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The Collaborative International Dictionary

Whilk \Whilk\, n. [See Whelk a mollusk.]

  1. (Zo["o]l.) A kind of mollusk, a whelk. [Prov. Eng.]

  2. (Zo["o]l.) The scoter. [Prov. Eng.]


Whilk \Whilk\, pron. Which. [Obs. or Scot.]

Note: Whilk is sometimes used in Chaucer to represent the Northern dialect.


n. 1 A kind of mollusk; a whelk. 2 The scoter.

Usage examples of "whilk".

What saith the Apostle--Mirren has gane to be with Christ, whilk is far better.

Dougal would hear naething but a blaud of Davie Lindsay, whilk was the waur preparation.

I have seen last night, whilk are things fitter for them to judge of than a borrel man like me.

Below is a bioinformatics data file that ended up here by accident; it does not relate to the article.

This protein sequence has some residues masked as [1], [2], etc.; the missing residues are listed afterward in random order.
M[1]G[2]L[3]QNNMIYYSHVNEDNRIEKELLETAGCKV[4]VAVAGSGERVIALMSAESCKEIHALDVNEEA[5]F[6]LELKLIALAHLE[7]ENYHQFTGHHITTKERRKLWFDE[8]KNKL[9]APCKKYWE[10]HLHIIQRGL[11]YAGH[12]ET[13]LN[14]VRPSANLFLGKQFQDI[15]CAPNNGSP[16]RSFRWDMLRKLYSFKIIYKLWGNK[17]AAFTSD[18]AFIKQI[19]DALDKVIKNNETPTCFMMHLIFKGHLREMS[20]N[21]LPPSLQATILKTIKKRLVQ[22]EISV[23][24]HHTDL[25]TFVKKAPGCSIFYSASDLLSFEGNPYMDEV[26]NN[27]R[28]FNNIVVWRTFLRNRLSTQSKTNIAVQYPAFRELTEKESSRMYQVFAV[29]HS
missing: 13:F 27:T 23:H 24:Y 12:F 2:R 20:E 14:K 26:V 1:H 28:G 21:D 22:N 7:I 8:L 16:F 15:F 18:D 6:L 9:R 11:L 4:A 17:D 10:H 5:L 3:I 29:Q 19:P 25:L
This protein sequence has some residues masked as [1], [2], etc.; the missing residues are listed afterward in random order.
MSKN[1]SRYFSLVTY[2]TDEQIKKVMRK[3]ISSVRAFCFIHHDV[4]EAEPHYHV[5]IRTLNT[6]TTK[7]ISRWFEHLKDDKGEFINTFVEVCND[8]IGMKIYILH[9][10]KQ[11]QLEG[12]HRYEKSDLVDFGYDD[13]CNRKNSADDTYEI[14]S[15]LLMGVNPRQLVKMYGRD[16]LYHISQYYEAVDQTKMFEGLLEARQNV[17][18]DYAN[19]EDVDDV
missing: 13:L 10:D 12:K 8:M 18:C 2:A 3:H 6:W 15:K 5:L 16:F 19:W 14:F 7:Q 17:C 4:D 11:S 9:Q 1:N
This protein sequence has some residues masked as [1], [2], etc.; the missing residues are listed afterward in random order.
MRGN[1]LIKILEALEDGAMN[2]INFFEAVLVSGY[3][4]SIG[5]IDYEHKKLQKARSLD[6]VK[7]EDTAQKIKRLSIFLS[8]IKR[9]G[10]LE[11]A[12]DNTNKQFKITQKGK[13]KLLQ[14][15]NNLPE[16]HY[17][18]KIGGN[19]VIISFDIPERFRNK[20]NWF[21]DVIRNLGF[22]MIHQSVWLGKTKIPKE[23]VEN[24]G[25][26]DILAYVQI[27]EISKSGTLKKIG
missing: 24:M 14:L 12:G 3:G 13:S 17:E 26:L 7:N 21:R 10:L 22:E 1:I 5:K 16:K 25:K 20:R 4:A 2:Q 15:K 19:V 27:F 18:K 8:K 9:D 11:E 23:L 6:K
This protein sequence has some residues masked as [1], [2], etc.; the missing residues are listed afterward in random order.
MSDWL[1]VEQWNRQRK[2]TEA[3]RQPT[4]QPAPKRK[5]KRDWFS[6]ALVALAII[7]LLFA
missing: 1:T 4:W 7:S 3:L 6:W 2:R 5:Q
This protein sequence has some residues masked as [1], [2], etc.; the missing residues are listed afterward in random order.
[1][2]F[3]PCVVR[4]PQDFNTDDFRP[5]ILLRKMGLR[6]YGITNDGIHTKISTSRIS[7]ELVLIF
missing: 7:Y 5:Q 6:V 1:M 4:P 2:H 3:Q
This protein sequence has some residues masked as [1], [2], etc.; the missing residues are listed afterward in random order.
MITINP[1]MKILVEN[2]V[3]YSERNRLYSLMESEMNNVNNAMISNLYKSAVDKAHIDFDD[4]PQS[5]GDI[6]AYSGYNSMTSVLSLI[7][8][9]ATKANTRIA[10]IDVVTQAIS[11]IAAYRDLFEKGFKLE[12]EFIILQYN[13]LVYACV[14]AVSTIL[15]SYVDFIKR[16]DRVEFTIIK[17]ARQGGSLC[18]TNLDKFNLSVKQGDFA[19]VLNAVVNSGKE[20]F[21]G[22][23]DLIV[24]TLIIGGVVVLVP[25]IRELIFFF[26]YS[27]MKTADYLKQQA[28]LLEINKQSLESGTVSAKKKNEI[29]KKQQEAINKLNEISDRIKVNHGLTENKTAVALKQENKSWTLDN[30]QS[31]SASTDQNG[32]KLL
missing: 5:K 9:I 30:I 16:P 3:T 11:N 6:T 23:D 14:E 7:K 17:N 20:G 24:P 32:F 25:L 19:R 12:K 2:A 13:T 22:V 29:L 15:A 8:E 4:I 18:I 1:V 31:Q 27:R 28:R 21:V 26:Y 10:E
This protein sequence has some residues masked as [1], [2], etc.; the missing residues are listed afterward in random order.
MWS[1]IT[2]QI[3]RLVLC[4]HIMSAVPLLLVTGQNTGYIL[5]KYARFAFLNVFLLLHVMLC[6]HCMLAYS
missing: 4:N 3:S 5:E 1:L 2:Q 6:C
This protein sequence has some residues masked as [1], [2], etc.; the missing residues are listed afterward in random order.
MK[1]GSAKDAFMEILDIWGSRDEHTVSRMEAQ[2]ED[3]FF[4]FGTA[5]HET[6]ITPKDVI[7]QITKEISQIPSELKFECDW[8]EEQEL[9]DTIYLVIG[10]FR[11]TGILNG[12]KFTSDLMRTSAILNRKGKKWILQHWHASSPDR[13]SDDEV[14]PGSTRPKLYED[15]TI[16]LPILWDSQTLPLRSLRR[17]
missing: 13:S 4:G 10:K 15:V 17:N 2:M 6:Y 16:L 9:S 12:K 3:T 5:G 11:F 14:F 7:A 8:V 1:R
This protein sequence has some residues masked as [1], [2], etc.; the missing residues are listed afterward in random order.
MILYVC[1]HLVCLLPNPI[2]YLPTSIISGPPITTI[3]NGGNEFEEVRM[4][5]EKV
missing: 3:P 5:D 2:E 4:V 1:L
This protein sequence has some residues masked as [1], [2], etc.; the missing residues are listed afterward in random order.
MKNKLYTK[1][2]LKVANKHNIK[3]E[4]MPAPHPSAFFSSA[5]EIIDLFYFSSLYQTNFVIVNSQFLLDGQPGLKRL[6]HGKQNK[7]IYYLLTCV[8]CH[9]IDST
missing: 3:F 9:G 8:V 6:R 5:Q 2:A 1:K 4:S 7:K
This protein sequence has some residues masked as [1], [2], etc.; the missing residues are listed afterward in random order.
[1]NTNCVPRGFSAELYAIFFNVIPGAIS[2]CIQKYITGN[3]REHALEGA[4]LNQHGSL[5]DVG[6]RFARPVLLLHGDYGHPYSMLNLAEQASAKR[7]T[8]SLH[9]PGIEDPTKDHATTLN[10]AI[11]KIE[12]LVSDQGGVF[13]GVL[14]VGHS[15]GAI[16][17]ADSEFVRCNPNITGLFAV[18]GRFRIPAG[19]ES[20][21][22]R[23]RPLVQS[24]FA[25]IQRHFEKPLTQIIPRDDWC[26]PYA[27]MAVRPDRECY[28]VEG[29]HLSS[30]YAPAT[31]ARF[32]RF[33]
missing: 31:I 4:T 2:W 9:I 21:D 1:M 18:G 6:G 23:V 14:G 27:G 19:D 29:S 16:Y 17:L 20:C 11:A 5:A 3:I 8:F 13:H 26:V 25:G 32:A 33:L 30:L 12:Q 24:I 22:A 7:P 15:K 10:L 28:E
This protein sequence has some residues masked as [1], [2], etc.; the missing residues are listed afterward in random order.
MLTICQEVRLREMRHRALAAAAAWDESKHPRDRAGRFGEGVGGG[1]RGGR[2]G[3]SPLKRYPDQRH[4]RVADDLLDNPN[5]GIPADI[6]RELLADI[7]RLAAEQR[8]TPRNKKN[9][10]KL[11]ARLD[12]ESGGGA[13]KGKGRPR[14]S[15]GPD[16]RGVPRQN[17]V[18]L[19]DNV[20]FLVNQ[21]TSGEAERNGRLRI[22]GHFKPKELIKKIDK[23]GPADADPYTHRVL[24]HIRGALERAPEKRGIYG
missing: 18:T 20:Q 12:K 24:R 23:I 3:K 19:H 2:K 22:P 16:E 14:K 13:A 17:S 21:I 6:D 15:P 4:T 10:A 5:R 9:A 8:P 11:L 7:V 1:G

For I do think that by me and thee and such a head of men of Demonland as we shall then command Owlswick gates may be brast open and Corsus plucked out of Owlswick like a whilk out of his shell.

But ye hae made it plain frae the poopit that ye hae nae supperstition aboot the first day o' the week, the whilk alane has aucht to dee wi' hiz Christians!